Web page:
Much has been made lately of the current labor shortage for restaurant workers. Some business owners and conservative lawmakers have taken to the media to blame the welfare state — the pandemic relief packages' enhanced unemployment payments and the $2,000 stimulus checks were too generous, they claim, causing lazy workers to decide to just stay home. Meanwhile, more reasonable minds have posited that the shortage is probably due to the fact that COVID-19 has disproportionately killed workers in the restaurant industry, and nobody wants to risk dying for the minimum wage (and rude customers).
Regardless of the precise reasons for the shortage, Columbus-based burger chain White Castle noticed it was having a particularly difficult time hiring in its Detroit stores. So earlier this month, it raised its starting wage for new hires from $11.50 to $15 per hour. The new wage applies to 37 of its Detroit-area restaurants as part of a campaign to hire at least 150 new employees.
Mason Wolf, White Castle's regional director of restaurant operations for Detroit, says the company noticed it was having a problem hiring workers soon after the pandemic swept through Michigan last year. Detroit was one of the hardest-hit regions when the pandemic first hit the U.S., and more than a year later Michigan remains one of the top COVID-19 hotspots in the nation.
"I think we just felt like right now with the issues we were having with hiring, which has been a little bit more drastic here than in other regions, it was the best course of action that we start here," Wolf says. "We're trying to attract new possible team members, and we always found that the salary is very important. So that's what we're trying to do."
Wolf's comments come as workers at McDonald's restaurants in 15 cities across the country went on strike on Wednesday to demand a $15 minimum wage, an effort backed by the Fight for $15 movement. Last week, McDonald's announced it will raise hourly wages for its workers at its 650 company-owned restaurants by an average of 10%, which the company said will bring the pay range for entry-level workers to between $11 and $17 an hour. The pay increase does not apply to its nearly 14,000 independently owned restaurants in the U.S., however.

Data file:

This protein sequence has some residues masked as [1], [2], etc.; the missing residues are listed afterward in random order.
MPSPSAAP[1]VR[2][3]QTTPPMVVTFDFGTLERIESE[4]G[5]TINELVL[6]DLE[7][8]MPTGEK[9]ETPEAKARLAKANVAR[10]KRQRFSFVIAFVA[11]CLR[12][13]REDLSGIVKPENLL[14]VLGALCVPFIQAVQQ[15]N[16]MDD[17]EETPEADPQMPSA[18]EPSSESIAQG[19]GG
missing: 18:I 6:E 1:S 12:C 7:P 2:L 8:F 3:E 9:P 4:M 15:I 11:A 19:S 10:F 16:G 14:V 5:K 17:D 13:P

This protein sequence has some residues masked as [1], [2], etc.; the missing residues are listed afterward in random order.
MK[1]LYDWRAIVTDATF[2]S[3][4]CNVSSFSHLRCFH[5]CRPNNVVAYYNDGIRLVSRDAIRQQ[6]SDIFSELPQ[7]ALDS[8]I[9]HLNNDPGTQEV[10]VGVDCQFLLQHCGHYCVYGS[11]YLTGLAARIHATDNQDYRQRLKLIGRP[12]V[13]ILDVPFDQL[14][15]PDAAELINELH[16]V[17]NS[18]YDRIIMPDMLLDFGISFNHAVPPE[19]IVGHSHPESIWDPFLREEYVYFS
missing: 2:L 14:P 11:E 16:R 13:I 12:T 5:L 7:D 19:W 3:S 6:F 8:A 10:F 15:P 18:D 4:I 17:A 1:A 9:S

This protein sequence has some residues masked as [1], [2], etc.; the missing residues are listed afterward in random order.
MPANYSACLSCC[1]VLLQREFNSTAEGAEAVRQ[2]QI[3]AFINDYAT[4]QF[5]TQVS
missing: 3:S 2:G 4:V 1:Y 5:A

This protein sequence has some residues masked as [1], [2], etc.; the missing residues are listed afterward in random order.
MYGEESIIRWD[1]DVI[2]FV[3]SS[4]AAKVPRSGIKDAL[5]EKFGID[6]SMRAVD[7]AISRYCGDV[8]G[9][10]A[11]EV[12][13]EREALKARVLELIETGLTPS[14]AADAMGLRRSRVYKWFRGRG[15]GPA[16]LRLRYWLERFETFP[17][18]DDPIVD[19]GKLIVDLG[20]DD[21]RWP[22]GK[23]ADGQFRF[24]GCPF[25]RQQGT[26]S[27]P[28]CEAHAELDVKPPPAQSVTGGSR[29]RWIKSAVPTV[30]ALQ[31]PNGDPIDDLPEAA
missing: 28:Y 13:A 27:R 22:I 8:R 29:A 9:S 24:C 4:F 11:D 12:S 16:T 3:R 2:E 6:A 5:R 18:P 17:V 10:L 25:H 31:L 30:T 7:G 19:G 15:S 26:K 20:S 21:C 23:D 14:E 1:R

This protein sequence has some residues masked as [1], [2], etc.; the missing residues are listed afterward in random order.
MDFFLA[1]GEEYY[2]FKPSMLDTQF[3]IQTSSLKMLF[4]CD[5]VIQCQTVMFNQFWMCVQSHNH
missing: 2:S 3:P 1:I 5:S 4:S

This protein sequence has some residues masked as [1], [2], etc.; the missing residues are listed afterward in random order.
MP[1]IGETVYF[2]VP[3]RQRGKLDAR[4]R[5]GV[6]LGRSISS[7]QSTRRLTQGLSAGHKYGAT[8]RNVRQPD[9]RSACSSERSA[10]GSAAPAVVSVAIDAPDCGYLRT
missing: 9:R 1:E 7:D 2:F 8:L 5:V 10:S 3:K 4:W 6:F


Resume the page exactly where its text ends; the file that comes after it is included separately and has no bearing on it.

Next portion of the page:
Wolf says so far the new wage has had some success but declined to offer specifics. He says the higher wage goes along with other perks that the family-owned company, which celebrated its 100th anniversary this year, provides to its workers — including health care, vision, and dental; a 401k; weekly pay (as opposed to biweekly); free meals for employees before their shifts, and a 20 percent discount while not at work; paid vacations and time off; and an emergency fund and services to help employees in need.
"It's something to attract new team members, and once they get here, they can see all the benefits that we provide," he says. "They might decide that they are in a right place for them. That's our ultimate goal. I think that the higher wage, along with the other things that we offer at White Castle, is a good way to stay competitive in the labor market."
Wolf says the company was recently certified as a Great Place to Work, and that one out of four employees has worked at White Castle for 10 years or more. (Wolf says he's been at the company for 44 years himself.)
"We're a family-owned business, so we might not have the same constraints or that other places have," Wolf says. "So it's more or less a family feeling here, as far as how we take care of our team."
When asked if some people might say this is proof that the company could afford to pay its workers more money the whole time, Wolf maintains that this was a specific response to a specific problem the company was having in the Detroit area.
"As you probably know, a lot of people say a lot of things," he says. "I just know that we found that this was the best course of action to keep us staffed and to take care of our customers," he says, adding, "That was our No. 1 goal."
He also could not say if the company might adopt a $15 per hour wage in other markets.
"Right now it's too early to tell," he says. "I wouldn't want to jump ahead of what our home office decides to do. There are a lot of different factors that go into making these decisions."
Ultimately, Wolf describes the $15 per hour wage as an experiment.
"I think right now the best way to categorize it is just a test, and the test will give us learnings on how we can better staff our buildings," he says. "We're testing a higher wage. ... if it's the best thing for our teams and customers, then we go from there."
This story was originally published by CityBeat sister paper Detroit Metro Times